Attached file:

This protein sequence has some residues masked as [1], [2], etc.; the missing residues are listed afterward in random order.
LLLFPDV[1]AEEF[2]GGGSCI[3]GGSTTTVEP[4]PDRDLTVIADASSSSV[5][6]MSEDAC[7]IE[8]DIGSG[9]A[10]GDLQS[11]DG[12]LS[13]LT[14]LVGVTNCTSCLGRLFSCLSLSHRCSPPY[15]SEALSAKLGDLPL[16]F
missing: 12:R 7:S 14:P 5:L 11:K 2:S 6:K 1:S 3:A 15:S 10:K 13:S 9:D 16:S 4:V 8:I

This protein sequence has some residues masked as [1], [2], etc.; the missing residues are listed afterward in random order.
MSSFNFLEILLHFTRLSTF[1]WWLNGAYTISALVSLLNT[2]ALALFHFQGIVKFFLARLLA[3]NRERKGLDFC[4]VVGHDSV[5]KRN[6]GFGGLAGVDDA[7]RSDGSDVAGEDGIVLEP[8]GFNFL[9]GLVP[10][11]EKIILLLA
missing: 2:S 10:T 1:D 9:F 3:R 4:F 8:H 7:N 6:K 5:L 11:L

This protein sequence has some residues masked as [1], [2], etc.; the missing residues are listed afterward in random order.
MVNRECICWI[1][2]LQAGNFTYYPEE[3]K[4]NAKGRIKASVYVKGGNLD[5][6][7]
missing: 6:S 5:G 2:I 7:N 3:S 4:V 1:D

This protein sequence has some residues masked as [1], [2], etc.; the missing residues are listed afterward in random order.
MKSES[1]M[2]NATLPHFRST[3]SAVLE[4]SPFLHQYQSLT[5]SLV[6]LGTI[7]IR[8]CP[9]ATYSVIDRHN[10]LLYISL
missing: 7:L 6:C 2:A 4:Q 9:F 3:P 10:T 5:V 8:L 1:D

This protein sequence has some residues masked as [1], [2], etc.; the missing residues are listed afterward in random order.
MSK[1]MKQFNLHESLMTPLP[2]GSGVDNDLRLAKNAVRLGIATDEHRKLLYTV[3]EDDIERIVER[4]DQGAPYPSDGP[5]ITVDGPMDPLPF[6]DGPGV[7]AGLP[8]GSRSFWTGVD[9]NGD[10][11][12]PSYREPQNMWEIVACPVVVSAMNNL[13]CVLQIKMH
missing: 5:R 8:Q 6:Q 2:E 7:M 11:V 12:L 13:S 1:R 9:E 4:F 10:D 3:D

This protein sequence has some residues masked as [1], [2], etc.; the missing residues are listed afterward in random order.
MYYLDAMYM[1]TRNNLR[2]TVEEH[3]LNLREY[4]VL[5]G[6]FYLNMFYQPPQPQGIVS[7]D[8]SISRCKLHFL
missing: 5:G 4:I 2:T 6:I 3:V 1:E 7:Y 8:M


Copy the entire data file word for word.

This protein sequence has some residues masked as [1], [2], etc.; the missing residues are listed afterward in random order.
LLLFPDV[1]AEEF[2]GGGSCI[3]GGSTTTVEP[4]PDRDLTVIADASSSSV[5][6]MSEDAC[7]IE[8]DIGSG[9]A[10]GDLQS[11]DG[12]LS[13]LT[14]LVGVTNCTSCLGRLFSCLSLSHRCSPPY[15]SEALSAKLGDLPL[16]F
missing: 12:R 7:S 14:P 5:L 11:K 2:S 6:K 1:S 3:A 15:S 10:K 13:S 9:D 16:S 4:V 8:I

This protein sequence has some residues masked as [1], [2], etc.; the missing residues are listed afterward in random order.
MSSFNFLEILLHFTRLSTF[1]WWLNGAYTISALVSLLNT[2]ALALFHFQGIVKFFLARLLA[3]NRERKGLDFC[4]VVGHDSV[5]KRN[6]GFGGLAGVDDA[7]RSDGSDVAGEDGIVLEP[8]GFNFL[9]GLVP[10][11]EKIILLLA
missing: 2:S 10:T 1:D 9:F 3:R 4:F 8:H 7:N 6:K 5:L 11:L

This protein sequence has some residues masked as [1], [2], etc.; the missing residues are listed afterward in random order.
MVNRECICWI[1][2]LQAGNFTYYPEE[3]K[4]NAKGRIKASVYVKGGNLD[5][6][7]
missing: 6:S 5:G 2:I 7:N 3:S 4:V 1:D

This protein sequence has some residues masked as [1], [2], etc.; the missing residues are listed afterward in random order.
MKSES[1]M[2]NATLPHFRST[3]SAVLE[4]SPFLHQYQSLT[5]SLV[6]LGTI[7]IR[8]CP[9]ATYSVIDRHN[10]LLYISL
missing: 7:L 6:C 2:A 4:Q 9:F 3:P 10:T 5:V 8:L 1:D

This protein sequence has some residues masked as [1], [2], etc.; the missing residues are listed afterward in random order.
MSK[1]MKQFNLHESLMTPLP[2]GSGVDNDLRLAKNAVRLGIATDEHRKLLYTV[3]EDDIERIVER[4]DQGAPYPSDGP[5]ITVDGPMDPLPF[6]DGPGV[7]AGLP[8]GSRSFWTGVD[9]NGD[10][11][12]PSYREPQNMWEIVACPVVVSAMNNL[13]CVLQIKMH
missing: 5:R 8:Q 6:Q 2:E 7:M 11:V 12:L 13:S 1:R 9:E 4:F 10:D 3:D

This protein sequence has some residues masked as [1], [2], etc.; the missing residues are listed afterward in random order.
MYYLDAMYM[1]TRNNLR[2]TVEEH[3]LNLREY[4]VL[5]G[6]FYLNMFYQPPQPQGIVS[7]D[8]SISRCKLHFL
missing: 5:G 4:I 2:T 6:I 3:V 1:E 7:Y 8:M